Latchezar Popov has an extensive experience in:


  • Intellectual property and Trademark law
  • Еmployment law.
  • Family law.
  • Wills and Trusts.
  • Property Law.
  • Contracts and Sales.
  • Criminal Law.
  • Administrative Law.
  • Registration of non-profit organizations.
  • Liquidation of non-profit organizations, companies and entities.
  • Legal services for immigration including visas and permits for commercial and non-profit activities.
  • Assistance in court and judicial settlement of disputes.
  • Human rights.
  • Representation of foreigners and foreign companies.
  • Tort law.
  • Preparation of documents for authentication.
  • Successful litigation in Bulgarian and International Courts.


Mr. Popov has legal partners in major cities in Bulgaria and in all six continents. He is recommended by a number of European embassies and the U.S. Embassy in Bulgaria.



  • Todorov v. Bulgaria

Mr. Popov represented Ivan Todorov who was sentenced to 20 years’ imprisonment in 1987, but was released in 1991. A few years after his release he moved to the United States.  In 2008 he visited Bulgaria, and was arrested in the Sofia airport and imprisoned to serve the remainder of his sentence. This case received a lot of news coverage throughout Bulgaria. In 2014, Mr. Popov obtained Mr. Todorov’s release in 2014.  Currently, Mr. Popov is seeking compensation from the Bulgarian government for Mr. Todorov’s imprisonment.


  • Vasilev v. Greece

Mr. Popov represented Alexander Vasilev, a Bulgarian citizen, and successfully sued the Greek government on his behalf. Mr. Vasilev appealed his life sentence in 2004.  The Greek court failed to set a date for a hearing until to 2007. Mr. Popov proved that the excessive length of the proceedings was unreasonable, his client was released and was able to recover damages.


  • Holy Synod of the Bulgarian Orthodox Church v. Bulgaria

This case was widely broadcasted in the media throughout Bulgaria. Mr. Popov represented several of the Bulgarian Orthodox Churches and its priests.  The Synod was unlawfully deprived of its property and its priests were denied their employment and compelled to accept the Patriarch’s leadership after introduction of the Religious Denominations Act of 2003. Mr. Popov successfully argued that this Act violated his client’s right to freedom of religion and helped them to recover damages.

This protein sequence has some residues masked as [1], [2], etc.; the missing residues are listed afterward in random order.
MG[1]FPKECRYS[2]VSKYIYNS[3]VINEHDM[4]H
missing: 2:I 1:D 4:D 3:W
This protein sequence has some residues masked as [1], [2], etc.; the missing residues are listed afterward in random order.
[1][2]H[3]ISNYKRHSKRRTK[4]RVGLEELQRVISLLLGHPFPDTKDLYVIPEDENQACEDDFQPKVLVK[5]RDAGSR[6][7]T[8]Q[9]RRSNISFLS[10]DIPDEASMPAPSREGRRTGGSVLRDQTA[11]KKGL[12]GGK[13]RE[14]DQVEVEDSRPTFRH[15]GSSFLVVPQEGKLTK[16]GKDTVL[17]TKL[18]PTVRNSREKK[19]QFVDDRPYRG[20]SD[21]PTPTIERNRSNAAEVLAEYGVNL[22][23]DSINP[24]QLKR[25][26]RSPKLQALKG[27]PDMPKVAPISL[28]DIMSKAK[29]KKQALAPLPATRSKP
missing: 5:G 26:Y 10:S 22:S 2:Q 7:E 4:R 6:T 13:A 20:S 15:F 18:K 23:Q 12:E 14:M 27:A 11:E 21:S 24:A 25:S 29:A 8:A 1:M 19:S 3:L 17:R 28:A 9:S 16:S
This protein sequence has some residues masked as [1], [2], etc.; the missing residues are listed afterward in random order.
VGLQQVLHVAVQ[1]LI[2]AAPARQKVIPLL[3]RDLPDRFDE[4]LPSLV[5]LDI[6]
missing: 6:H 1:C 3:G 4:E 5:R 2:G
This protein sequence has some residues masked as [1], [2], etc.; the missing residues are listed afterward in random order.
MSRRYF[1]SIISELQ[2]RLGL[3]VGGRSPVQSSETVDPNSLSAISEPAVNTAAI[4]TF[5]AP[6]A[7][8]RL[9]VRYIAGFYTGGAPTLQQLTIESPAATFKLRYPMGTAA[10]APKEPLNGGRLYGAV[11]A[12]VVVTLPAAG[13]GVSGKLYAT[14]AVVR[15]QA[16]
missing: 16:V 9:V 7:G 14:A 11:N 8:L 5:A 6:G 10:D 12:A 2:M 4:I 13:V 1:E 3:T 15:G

• Lautsi v. Italy

Ms. Soile Lautsi sued the Italian government claiming the appearance of crucifixes at her children’s school violated their rights. Mr. Popov intervened on behalf of Italian government at the European Court of Human Rights and argued that the crucifixes did not impose any religion on Ms. Lautsi or her children and did not violate any laws.  The European Court of Human Rights sided with the Italian government and Mr. Popov and allowed the Italian schools to continue displaying the crucifix.


  • Minev v. Bulgarian Supreme Judiciary Council (April and November, 2016)

Petko Minev is a prosecutor in Plovdiv who won a competition to be appointed as a judge in Plovdiv District court. Later on, Supreme Judicial Council received information regarding Mr. Minev’s moral qualities that make him unfit for the position. There were no specific facts or proven evidences that the information is correct. Nevertheless, Supreme Judicial Council denied his appointment and chose another candidate instead. Mr. Popov successfully argued  twice to the Bulgarian Supreme Court that the Supreme Judicial Council’s decisions to deny his appointment were without merit and illegal.  The Supreme Judicial Council’s decisions were overturned.


  • Minev v. Bulgarian Supreme Judiciary Council (June and November, 2016)

Petko Minev also won a competition to be appointed as of a prosecutor in Sofia District Prosecutor Office and his appointment was also denied by Supreme Judicial Council because of the same information.  Mr. Popov argued in the Bulgarian Supreme Court twice on behalf of Mr. Minev again, and proved for the forth time that the Supreme Judicial Council’s decisions were illegal and that his client was eligible for the appointment. The Supreme Judicial Council’s decisions were overturned.